The term microhistory has been around for a while but lately I’ve noticed that it has popped up in genealogy articles. As family historians we are using microhistory when we focused on researching a specific individual or family. Let’s look a bit more into microhistory and capturing our ancestors’ experiences.
According to Wikipedia, microhistory is defined as “a genre of history writing which focuses on small units of research, such as event, community, individual, or settlement.” Another viewpoint is looking at an individual or family unit in the context of a local event. While I don’t know if as genealogists we are adhering to the strict guidelines of microhistory, we can use this definition to help us look at large events in a smaller scale. What if we spent time researching the impact of the Influenza Pandemic of 1918 to our family or their local community, using letters, obituaries, and local histories? Or delved deeper into the effect World War II had in their farming community? How did it impact your family specifically?
When writing our family histories, we want to be aware of the events in history that happened during their lifetime. If we look at recent history, we all have memories of the 911 attacks—what we were doing and when we heard the news but for someone living in the Midwest that experience would be quite different than for someone who worked near the twin towers. This is where we can bring our own family’s perspective, specific to an event and community.
In the past we’ve talked about how it is important for us to not include historical events in our story unless we can do so with some context to our family. For example if your family has ration coupons during World War II, you could research how the coupons were used and find information related to the community that your family lived in and note how that impacted your family. Did your family raise their own meat, milk, eggs, and vegetables but needed to buy sugar? Did they change how they baked or what they made? How was their experience different than someone who lived in town? Was it easier in some ways because they were more self-sufficient for their food? Or even today as we deal with the pandemic different parts of the United States have had different experiences. Or people who are essential workers versus someone living in a retirement center would have different viewpoints on the impact.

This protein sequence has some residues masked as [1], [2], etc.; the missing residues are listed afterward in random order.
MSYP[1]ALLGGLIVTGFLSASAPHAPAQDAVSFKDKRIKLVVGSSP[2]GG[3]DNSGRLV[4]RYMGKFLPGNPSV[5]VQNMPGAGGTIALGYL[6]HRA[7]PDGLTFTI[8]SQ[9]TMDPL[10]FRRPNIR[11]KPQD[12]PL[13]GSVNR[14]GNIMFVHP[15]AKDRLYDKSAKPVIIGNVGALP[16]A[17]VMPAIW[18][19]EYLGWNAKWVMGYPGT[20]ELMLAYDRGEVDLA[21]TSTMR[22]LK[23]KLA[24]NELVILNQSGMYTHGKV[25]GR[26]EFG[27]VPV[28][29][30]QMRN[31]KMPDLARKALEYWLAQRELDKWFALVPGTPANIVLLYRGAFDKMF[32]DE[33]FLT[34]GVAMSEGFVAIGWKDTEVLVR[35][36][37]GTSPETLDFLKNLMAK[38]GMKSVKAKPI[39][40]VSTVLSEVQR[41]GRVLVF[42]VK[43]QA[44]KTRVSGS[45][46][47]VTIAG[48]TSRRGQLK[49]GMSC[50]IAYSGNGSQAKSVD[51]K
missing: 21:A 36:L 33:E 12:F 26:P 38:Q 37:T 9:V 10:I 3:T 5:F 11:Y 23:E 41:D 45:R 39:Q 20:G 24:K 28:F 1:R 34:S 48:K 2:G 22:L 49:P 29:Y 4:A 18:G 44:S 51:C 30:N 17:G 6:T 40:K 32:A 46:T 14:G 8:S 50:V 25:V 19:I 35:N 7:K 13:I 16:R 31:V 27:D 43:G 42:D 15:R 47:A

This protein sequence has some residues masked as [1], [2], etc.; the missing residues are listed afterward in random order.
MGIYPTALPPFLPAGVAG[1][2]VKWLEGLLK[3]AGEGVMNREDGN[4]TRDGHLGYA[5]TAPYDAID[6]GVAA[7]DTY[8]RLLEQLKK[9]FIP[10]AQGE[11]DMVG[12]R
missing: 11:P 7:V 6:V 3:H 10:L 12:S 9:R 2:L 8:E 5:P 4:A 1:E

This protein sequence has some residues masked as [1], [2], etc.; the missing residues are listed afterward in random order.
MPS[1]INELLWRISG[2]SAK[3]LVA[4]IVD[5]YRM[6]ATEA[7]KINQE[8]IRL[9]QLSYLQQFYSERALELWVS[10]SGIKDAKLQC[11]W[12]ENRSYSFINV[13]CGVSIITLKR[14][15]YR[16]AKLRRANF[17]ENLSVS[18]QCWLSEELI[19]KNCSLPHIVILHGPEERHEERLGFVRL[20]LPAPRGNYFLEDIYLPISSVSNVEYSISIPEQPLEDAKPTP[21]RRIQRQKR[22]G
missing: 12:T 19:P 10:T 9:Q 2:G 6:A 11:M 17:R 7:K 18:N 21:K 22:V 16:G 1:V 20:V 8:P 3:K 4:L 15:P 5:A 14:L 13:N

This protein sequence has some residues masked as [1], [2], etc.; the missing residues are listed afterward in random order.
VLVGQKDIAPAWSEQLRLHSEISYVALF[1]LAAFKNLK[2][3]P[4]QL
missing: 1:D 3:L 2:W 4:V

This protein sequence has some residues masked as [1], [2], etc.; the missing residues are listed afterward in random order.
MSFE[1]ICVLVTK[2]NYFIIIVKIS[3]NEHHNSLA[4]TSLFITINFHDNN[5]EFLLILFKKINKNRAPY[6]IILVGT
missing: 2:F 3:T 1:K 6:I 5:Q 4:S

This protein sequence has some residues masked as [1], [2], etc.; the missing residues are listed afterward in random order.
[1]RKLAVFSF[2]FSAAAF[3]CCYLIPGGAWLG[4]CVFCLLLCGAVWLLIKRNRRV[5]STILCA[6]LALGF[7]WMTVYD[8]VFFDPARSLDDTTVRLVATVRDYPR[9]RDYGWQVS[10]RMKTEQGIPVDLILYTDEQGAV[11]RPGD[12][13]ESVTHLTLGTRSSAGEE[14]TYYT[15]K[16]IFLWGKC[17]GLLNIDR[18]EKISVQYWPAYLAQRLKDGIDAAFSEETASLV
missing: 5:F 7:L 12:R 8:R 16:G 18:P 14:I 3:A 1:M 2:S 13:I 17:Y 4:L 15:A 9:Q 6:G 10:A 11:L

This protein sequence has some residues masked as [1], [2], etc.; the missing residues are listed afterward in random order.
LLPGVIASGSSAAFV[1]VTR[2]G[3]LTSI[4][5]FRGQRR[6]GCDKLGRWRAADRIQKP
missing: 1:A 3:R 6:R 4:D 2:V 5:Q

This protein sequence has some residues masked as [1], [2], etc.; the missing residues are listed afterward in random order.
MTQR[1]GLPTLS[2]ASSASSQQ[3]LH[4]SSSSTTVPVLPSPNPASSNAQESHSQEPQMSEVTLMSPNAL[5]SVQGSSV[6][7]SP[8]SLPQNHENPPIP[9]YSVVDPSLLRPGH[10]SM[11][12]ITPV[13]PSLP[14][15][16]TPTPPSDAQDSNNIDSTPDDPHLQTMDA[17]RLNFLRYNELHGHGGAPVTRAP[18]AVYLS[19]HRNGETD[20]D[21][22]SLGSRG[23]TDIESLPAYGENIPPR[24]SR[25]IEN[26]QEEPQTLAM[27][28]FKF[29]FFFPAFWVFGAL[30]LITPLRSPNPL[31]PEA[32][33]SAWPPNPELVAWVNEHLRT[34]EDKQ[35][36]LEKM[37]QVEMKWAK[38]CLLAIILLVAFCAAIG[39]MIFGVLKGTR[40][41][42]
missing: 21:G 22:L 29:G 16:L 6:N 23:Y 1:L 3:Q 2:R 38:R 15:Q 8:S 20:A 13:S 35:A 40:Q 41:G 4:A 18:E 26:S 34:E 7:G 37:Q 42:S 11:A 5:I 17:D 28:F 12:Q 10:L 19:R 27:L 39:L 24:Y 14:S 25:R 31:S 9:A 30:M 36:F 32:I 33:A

Perhaps you’ve noticed that when your family settled in Wisconsin, or whatever state they homesteaded, their neighbors were all from the same area of Germany. A micro-history would be to study those individual families to help you understand the events that led to the exodus from Germany to Wisconsin. In turn this could help you better understand your family’s motives. People who settled there may have left for a very different reason than someone two hundred miles away.
In the July/August issue of Your Genealogy Today, Joe Grandinetti has written an interesting article called “Microhistory in Genealogy—A Closer Look”. If you’re interested in exploring more about using microhistory in genealogy, it is a good read. He also highlights Anne Patterson Rodda’s book, Trespassers in Time: Genealogists and Microhistorians. There are excellent examples of how she used information about a location, a social event, and culture to tease out a better understanding of her family roots as it related to their time and place.
While it feels like we’ve been busy exploring microhistory as genealogists for a long time, I think we can challenge ourselves to craft a better family history by explorer the impact that a historic event had locally and specifically to our ancestor. Challenge yourself to take a deeper view into your family’s history.
With a lifelong passion for genealogy and history, the author enjoys the opportunity to share genealogy tidbits, inspiring others to research and write their family story.